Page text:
the inevitable backlash over kendall jenner's 'vogue india' cover is intense
Only a few weeks after her Pepsi ad controversy, the supermodel is back in hot water.
Kendall Jenner has stumbled into yet another social media maelstrom. Only a few weeks after experiencing the internet's blazing outrage for that disastrous Pepsi ad, Jenner is being accused of cultural appropriation yet again.
This go around involves Kendall Jenner starring on the 10th anniversary cover of Vogue India. As a white woman, born and raised in California, Kendall does not exactly epitomize Indian women.
In a country with a population of 1 billion and a rich culture that's bubbling with Bollywood stars, musicians, and models, the question of why and how Vogue India did not select a star from the country is being raised by Twitter. Shot by Mario Testino, the opulent cover spread does feature the Indian soap opera star Sushant Singh Rajput in a few of the photos — posing close to Jenner and wearing a pristine white suit by Ozwald Boateng. White, in India, is traditionally worn by women during periods of mourning. But here, with minimalist fashion, a soft color palette, and Kendall's clean, natural look, it seems like the color's Western connotation of purity is being employed.
And that's exactly where the problem lies: the shoot does not feel like a nuanced representation of Indian culture, complete with the country's symbols and modern aesthetics, but something that could just as easily be transferred over to the pages of American Vogue. The shoot does not give a platform to Indian designers, either. The brands worn by Jenner are largely Western: Jil Sander, Saint Laurent, Oscar Del Renta, Isabel Marant, etc.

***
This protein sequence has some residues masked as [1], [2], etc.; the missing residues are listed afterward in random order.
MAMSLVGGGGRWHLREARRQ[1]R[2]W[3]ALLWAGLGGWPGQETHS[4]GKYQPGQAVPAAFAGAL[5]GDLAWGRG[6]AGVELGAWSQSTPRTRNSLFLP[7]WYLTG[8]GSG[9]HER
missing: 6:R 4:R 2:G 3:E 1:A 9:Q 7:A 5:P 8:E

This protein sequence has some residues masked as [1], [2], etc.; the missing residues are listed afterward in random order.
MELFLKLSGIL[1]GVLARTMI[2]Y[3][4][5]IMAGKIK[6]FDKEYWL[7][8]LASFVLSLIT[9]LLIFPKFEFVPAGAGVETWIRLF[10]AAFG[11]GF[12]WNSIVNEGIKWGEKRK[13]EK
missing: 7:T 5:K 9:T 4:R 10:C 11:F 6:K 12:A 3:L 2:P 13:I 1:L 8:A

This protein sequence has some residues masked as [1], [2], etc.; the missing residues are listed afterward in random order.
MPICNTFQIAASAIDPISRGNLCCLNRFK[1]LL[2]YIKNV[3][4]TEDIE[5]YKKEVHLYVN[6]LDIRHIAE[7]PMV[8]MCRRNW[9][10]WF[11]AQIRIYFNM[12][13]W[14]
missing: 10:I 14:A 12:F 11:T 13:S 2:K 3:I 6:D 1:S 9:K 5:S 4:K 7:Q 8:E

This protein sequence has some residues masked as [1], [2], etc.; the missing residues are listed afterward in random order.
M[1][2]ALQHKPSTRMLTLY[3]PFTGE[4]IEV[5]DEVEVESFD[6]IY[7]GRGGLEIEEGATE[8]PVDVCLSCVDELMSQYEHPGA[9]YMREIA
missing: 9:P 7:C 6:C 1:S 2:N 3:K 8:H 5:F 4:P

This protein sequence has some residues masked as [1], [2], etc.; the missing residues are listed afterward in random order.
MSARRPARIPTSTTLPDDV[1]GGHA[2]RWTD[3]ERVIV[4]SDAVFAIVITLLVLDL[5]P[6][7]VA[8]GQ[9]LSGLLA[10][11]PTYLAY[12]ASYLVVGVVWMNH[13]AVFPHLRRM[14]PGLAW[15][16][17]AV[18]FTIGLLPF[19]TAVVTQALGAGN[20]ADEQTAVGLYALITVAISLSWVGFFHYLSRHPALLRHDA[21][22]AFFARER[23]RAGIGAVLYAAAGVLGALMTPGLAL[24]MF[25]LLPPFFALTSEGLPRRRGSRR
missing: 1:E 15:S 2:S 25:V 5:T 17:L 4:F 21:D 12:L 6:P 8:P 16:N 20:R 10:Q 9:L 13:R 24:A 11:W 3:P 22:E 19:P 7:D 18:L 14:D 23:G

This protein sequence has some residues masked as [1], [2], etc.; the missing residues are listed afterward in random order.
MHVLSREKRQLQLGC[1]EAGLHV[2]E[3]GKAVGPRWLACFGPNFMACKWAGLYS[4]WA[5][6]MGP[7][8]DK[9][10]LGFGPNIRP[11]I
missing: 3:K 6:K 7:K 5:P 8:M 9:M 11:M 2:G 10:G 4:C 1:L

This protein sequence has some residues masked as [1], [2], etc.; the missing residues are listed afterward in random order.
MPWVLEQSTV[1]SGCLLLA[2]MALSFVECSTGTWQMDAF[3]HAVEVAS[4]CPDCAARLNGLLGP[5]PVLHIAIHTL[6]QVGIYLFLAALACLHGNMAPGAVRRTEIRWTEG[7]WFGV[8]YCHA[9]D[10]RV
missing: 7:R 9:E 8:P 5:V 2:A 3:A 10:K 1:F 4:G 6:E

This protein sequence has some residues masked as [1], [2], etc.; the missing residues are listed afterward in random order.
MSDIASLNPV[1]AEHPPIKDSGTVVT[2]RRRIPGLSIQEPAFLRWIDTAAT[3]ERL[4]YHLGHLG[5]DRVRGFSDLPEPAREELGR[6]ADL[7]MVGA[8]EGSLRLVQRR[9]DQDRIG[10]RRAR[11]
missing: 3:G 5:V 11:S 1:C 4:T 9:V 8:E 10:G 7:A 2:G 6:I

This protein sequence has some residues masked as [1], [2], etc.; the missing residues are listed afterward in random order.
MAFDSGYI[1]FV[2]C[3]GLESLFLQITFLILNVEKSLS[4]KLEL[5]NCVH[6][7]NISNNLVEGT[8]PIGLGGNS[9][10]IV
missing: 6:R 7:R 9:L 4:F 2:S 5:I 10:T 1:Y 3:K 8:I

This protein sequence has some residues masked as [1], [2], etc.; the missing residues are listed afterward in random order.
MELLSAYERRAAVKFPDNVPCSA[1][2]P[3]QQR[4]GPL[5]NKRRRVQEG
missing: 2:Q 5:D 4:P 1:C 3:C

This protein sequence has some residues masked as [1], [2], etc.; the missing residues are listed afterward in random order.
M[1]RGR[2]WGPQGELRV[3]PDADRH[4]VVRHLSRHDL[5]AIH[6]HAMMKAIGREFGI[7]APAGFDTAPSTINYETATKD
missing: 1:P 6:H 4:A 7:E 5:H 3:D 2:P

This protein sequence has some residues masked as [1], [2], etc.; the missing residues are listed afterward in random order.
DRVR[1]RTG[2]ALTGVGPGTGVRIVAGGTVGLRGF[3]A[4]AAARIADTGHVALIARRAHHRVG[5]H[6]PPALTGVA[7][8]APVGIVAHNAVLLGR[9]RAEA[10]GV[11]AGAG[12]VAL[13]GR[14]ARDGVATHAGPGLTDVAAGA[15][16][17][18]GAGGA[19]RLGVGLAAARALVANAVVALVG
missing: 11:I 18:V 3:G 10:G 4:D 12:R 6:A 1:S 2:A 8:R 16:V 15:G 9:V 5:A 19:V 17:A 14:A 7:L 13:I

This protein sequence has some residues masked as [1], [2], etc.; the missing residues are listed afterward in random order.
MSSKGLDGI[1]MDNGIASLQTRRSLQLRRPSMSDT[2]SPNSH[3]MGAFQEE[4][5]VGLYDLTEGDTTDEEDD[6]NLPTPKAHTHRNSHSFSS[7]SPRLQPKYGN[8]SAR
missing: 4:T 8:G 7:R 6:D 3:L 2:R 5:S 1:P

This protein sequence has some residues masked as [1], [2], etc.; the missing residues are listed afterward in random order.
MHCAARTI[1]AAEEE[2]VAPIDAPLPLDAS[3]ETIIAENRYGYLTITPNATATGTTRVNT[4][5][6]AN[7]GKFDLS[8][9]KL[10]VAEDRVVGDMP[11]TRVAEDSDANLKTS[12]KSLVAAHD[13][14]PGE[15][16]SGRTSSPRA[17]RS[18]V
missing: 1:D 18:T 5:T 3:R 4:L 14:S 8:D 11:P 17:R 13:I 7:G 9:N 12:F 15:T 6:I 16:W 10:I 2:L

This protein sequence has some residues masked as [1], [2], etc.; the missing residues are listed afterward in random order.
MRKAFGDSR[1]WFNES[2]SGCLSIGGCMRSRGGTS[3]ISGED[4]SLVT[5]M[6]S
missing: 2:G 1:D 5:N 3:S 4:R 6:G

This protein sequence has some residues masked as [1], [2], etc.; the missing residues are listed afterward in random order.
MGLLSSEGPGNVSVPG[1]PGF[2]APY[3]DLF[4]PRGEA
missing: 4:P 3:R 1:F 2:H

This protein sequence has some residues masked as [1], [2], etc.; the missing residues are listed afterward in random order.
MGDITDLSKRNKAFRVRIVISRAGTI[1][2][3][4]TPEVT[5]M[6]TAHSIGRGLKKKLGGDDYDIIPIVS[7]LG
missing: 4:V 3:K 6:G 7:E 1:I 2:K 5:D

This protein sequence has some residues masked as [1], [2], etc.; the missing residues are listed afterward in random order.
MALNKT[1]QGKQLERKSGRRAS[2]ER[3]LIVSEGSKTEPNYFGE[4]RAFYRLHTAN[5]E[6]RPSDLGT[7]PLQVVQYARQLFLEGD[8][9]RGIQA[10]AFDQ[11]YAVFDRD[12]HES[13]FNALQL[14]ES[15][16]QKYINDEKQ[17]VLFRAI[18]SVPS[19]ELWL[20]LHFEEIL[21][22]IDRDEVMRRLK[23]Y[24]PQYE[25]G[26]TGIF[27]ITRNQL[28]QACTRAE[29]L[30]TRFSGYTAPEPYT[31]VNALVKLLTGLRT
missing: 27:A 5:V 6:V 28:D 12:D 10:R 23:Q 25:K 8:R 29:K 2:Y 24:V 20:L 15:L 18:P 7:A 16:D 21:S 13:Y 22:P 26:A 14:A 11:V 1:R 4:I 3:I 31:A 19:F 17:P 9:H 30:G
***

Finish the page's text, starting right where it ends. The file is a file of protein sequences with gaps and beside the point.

It is important to note that it is common for supermodels to star on Vogue covers from all around the world. For example, Naomi Campbell has covered Vogue Turkey, Vogue Brasil, Vogue Russia, and Vogue Thailand, just to name a few of the black supermodel's 65 Vogue covers. Globalization has allowed fashion to cross boundaries both literal and figurative, sharing cultures and aesthetics. The international editions of Vogue illustrate a melting pot of nationalities — which is a good thing. The issue here is mainly that Jenner was chosen to appear on a cover meant to be a celebration of India and Vogue India's decennial.
This is not the first time an international edition of Vogue has come under fire for choosing star power over cultural representation this year. In March, Gigi Hadid elicited the same brand of confusion and bewilderment when she covered the inaugural issue of Vogue Arabia, wearing a gold encrusted hijab.
Neither Gigi Hadid or Vogue Arabia responded to the criticism of their cover, and judging from the current silence from Vogue India and Kendall Jenner — the public's questions seem likely to be ignored again.
Text André-Naquian Wheeler